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Hand, foot and mouth disease spreading across Northeast Florida

Virus runs 7 to 10 days, hydration is key, doctor says

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FLEMING ISLAND, Fla. – Hand, foot and mouth disease is spreading through day cares and early childhood centers across Northeast Florida. And parents are scared and frustrated.

It's a rash that takes form as spots or bumps on the hands or feet, or lesions in the mouth.?

"It's just gotten worse and worse," said Brittany Weeks, whose 20-month-old son contracted the disease. "I've taken him to the emergency room twice in one day because he's just crying and crying, and I want someone to do something about it, but they just can't."

There have already been several cases reported in Mandarin, Hilliard, Fleming Island and Callahan.

Weeks' son, Jayce, goes to day care a few times a week, but her doctor said that's not the only place he could have contracted the disease. Children can even catch the virus from being at the park or on the playground.

"Honestly, I stay up all night crying with him, because I just don't know what to do, you know?" Weeks said. "So I just stick him in the bathtub, because that's the only thing that helps him."

Weeks said watching Jayce suffer for the past week has been agonizing.

"He probably only slept four hours last night, and it's just horrible," Weeks said.

Weeks said Jayce's symptoms started with bumps on his foot before he spiked a fever of 103 degrees. That's when she took him to the doctor, who diagnosed him with hand, foot and mouth disease.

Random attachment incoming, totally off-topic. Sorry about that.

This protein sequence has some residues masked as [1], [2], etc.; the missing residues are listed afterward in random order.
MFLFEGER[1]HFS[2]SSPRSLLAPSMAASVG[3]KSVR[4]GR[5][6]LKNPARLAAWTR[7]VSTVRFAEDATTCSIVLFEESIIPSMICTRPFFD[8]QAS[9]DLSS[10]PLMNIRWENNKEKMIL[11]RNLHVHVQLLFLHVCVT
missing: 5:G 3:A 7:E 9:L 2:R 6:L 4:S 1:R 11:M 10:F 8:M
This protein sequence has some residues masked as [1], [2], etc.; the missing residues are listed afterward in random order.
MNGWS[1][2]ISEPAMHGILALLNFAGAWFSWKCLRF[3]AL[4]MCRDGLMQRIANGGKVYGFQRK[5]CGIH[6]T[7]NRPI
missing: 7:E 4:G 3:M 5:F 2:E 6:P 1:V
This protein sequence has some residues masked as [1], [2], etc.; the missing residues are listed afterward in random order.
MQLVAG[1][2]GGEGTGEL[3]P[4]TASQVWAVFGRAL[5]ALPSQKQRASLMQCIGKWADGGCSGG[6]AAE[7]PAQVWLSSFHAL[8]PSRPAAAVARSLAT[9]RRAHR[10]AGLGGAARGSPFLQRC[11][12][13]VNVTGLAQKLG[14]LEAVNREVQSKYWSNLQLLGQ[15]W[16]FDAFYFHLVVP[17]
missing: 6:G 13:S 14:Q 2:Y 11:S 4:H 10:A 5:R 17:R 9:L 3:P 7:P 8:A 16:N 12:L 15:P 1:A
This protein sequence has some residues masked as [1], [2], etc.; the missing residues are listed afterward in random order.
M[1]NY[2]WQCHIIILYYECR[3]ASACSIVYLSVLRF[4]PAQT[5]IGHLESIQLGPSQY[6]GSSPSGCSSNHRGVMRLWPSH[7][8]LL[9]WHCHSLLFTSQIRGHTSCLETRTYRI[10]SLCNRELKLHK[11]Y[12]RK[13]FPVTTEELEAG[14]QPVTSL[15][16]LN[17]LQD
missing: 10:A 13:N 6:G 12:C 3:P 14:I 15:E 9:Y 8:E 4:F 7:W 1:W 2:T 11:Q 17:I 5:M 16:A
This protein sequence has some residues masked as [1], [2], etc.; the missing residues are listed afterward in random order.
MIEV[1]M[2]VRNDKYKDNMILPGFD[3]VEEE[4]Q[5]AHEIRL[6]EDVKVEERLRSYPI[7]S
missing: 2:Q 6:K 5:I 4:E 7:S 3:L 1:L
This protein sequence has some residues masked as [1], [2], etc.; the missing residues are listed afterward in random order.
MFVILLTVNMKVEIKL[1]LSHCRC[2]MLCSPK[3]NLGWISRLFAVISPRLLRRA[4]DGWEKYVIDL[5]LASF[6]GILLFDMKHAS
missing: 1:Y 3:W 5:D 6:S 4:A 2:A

"It started on his foot and basically it's just blisters, and he keeps itching it and itching it, and that pops the blisters, and then it gets worse and moves up his whole body, and it's bad on his butt," Weeks said. "It's now in his throat, hands and mouth really bad."

Dr. Kevin Kasych said he's seen a spike in the amount of children with the disease in the past couple of weeks but said there are ways parents can prevent it from spreading.

"Because kids at day care are all over each other, you do see an easy transmission for that," Kasych said. "Good hand-washing is supposed to prevent the spread and usually does a good job, but you can't stop every kid from putting their saliva on every other kid, so you'll see that that spreads in day cares."

He said parents may see a rash or fever the first couple of days and ulcers in the mouth on the third. The painful virus typically runs for 7 to 10 days and hydration is key.

"We want to keep the kids drinking as much as they can, preferably things with sugar in them," Kasych said. "So like a Gatorade or even a flat soda, because they may not be eating as well. ... It sounds terrible, and it may look bad, but it's really a viral infection to the body that the body can fight out on its own."

Kasych also said one of the things that parents need to look for is if their children are in an excessive amount of pain or are not staying hydrated. If they are not making tears, having wet diapers or aren't going the bathroom at least once every 12 hours, they are dehydrated and at risk for this disease and may need to see a doctor.